Milan suffered extensive setback from Allied bombing during the World War II. One structure that got badly damaged was the Galleria Vittorio Emanuele II, Italy’s oldest shopping mall designed by architect Giuseppe Mengoni in 1865. This ornate shopping arcade is also known as ilSalotto di Milano (Milan’s drawing room) and make Milan a shopper’s haven. The galleria’s finest feature is its metal and glass roof, crowned with a magnificent central dome. The roof was the first structure in Italy to use metal and glass in a structural way, rather than just decoratively. The floors are decorated with mosaics of zodiac signs and the floor plan resembles the shape of a Latin cross with an octagonal centre. The arcade is a multibrand fashion wonderland, with who’s who of the luxury retail selling haute couture, jewellery, books, and paintings. You will find here some of the oldest shops and restaurants in Milan, such as Biffi Caffe, founded in 1867 by Paolo Biffi, the pastry chef of the monarch.
Adjacent to the Galleria is one of the largest Gothic churches in the world. The Milan Duomo crowned with an extraordinary roof, distinctive and bristling spires, is one of the architectural gems of this stylish city that will surely make you transfixed. Oddly, it took 500 years to complete it. Such a magnificent structure also comes with a hefty price tag for the organisation that has been responsible for its construction and maintenance. The marble that was used to build the church was from Candoglia and is not hard as compared to Carrara marble, which is more commonly used in Italy. It is only a matter of time that wear and tear becomes evidently clear. The replacement of the marble was planned so that much of the Duomo would be refaced.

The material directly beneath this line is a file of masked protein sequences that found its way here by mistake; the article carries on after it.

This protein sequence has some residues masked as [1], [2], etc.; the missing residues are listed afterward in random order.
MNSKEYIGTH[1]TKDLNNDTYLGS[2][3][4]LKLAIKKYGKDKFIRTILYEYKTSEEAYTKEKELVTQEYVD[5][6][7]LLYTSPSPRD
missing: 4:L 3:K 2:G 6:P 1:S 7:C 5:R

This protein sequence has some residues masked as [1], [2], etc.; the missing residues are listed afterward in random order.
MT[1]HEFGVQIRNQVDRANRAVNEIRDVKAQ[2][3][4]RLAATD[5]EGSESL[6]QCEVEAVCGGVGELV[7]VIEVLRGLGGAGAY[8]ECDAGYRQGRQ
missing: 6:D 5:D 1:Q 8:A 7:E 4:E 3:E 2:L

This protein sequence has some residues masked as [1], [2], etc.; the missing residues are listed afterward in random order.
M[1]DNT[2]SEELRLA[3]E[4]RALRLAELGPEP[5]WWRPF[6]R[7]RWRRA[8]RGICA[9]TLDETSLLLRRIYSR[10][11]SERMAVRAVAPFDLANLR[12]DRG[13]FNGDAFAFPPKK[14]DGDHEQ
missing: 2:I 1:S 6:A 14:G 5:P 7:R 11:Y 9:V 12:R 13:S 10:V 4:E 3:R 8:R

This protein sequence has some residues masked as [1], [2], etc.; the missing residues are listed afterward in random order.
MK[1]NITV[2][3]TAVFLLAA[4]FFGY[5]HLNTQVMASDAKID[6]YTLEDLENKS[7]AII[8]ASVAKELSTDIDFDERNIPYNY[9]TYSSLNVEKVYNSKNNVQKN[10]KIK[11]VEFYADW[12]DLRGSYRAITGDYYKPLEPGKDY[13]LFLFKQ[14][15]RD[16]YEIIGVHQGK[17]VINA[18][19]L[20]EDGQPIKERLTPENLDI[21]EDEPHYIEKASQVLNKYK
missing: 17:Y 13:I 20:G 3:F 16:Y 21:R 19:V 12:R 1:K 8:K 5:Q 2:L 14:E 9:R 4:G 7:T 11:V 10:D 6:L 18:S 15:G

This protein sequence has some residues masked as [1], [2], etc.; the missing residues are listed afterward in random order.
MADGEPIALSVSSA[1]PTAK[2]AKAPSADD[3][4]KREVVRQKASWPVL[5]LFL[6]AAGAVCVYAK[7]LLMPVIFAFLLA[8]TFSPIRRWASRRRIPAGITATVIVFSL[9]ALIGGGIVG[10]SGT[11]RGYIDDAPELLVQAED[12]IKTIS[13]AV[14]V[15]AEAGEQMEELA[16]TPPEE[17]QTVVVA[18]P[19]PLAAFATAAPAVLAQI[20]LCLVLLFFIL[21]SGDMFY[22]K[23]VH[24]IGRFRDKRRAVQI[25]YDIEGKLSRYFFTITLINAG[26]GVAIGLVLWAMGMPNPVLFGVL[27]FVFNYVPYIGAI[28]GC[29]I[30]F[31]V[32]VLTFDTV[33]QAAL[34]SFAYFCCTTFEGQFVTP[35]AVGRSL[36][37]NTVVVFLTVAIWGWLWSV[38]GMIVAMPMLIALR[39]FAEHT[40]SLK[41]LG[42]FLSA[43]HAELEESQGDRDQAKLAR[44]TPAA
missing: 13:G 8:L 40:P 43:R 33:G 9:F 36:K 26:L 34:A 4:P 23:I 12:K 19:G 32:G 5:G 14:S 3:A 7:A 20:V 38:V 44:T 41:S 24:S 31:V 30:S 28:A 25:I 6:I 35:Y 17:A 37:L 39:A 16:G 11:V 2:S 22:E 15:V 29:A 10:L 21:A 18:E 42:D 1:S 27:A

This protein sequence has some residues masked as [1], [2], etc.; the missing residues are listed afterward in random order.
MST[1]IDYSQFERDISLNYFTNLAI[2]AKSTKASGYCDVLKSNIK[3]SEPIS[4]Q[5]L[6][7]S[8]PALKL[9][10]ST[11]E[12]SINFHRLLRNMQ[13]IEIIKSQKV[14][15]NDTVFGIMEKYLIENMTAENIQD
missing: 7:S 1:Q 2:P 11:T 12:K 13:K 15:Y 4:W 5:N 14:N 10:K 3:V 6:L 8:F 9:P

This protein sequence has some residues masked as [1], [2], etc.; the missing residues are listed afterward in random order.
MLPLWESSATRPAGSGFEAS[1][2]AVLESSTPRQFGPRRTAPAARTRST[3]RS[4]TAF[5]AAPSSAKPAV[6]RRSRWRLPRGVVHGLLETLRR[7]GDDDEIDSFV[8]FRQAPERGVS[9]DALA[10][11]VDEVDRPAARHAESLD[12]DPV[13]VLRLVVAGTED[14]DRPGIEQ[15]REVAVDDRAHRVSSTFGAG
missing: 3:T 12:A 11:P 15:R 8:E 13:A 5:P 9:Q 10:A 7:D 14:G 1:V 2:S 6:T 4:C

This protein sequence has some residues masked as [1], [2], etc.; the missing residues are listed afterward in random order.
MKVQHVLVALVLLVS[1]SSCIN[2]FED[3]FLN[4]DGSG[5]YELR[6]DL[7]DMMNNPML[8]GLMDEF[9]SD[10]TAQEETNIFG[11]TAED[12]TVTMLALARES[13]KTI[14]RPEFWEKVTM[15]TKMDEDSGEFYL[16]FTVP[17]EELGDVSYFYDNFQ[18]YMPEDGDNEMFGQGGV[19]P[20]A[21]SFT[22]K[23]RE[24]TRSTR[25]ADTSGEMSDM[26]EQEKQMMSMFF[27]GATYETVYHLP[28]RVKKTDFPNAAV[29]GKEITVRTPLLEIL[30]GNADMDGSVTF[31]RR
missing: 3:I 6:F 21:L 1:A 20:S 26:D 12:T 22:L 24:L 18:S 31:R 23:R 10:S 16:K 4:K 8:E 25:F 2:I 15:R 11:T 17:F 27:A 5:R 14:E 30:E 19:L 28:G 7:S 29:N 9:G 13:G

It is another thing that your appetite for all things Italian may not die down soon. But the most coveted spot in Milan — Leonardo Da Vinci’s ‘The Last Supper’ at the convent of Santa Maria delleGrazie, a Unesco World Heritage site — eluded me. The ludicrously long advance bookings could run into weeks and months. Disappointed at having missed it, I thought to myself that maybe this was a good excuse for me to visit Italy once again to satiate my appetite for this beautiful country. With a stroke of luck, I would rather start my journey from where I inconclusively ended it. Milan, you inspire the world. Be back soon!
Stay: Magna Pars Suites Milano is a boutique hotel surrounded by lush gardens. The rooms are elegantly decorated with subdued colours and furnished by local designers. For travellers with deep pockets and those who want to enjoy in the lap of luxury, Palazzo Parigi — an opulent hotel at the higher end of the spectrum — will make for a good choice. Cascina Cuccagna is a kitchen, bar guesthouse, which provides an affordable and comfortable stay for budget travellers
Flights: AlItalia serves Delhi and Mumbai with direct flights to Milan, among other destinations in Italy. You can also check out Air India, Etihad, Qatar, and Emirates Airlines for more information on flight connectivity
Writer: Vissa Venkata Sundar
Courtesy: The Pioneer